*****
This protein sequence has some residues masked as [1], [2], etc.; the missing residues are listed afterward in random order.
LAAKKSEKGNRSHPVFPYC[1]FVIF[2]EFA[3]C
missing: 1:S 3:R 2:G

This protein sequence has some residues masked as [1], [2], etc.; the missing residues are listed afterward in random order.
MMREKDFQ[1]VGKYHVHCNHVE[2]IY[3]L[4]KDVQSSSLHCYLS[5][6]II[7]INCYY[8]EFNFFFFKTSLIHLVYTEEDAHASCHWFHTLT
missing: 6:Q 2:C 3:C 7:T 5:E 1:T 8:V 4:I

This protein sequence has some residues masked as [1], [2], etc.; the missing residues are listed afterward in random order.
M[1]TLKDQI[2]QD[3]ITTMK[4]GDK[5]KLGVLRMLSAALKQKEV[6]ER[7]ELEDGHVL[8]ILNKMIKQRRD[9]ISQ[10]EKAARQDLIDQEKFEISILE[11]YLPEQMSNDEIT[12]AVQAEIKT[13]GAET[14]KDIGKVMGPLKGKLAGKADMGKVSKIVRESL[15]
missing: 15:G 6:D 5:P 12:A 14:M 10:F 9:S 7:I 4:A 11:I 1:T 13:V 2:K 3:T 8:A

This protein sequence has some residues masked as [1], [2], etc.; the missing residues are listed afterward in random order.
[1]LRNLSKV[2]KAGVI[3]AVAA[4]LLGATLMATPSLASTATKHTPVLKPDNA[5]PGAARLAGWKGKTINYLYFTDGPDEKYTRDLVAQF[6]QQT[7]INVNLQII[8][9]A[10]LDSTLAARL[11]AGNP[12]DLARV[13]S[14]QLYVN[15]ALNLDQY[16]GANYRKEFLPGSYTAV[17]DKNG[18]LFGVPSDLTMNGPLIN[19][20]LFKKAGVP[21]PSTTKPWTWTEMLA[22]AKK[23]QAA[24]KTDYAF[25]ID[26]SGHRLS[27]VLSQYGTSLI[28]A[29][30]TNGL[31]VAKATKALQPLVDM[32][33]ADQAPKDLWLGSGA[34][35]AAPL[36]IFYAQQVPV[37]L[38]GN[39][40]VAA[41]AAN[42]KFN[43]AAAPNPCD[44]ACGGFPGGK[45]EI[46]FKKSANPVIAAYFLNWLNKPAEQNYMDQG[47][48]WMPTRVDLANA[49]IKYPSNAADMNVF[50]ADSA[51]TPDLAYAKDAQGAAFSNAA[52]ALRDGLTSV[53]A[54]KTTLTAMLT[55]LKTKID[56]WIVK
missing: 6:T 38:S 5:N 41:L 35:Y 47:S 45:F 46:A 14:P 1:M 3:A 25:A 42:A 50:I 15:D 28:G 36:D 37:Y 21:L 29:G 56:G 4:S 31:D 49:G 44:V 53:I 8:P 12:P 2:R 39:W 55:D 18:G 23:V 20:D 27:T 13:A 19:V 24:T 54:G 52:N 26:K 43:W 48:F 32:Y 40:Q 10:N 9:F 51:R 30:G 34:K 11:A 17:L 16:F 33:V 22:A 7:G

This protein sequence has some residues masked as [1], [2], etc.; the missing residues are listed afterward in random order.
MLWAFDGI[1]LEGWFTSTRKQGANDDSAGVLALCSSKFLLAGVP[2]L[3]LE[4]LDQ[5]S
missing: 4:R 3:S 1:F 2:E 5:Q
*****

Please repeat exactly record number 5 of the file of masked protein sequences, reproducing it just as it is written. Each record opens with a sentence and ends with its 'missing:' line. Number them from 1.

This protein sequence has some residues masked as [1], [2], etc.; the missing residues are listed afterward in random order.
MLWAFDGI[1]LEGWFTSTRKQGANDDSAGVLALCSSKFLLAGVP[2]L[3]LE[4]LDQ[5]S
missing: 4:R 3:S 1:F 2:E 5:Q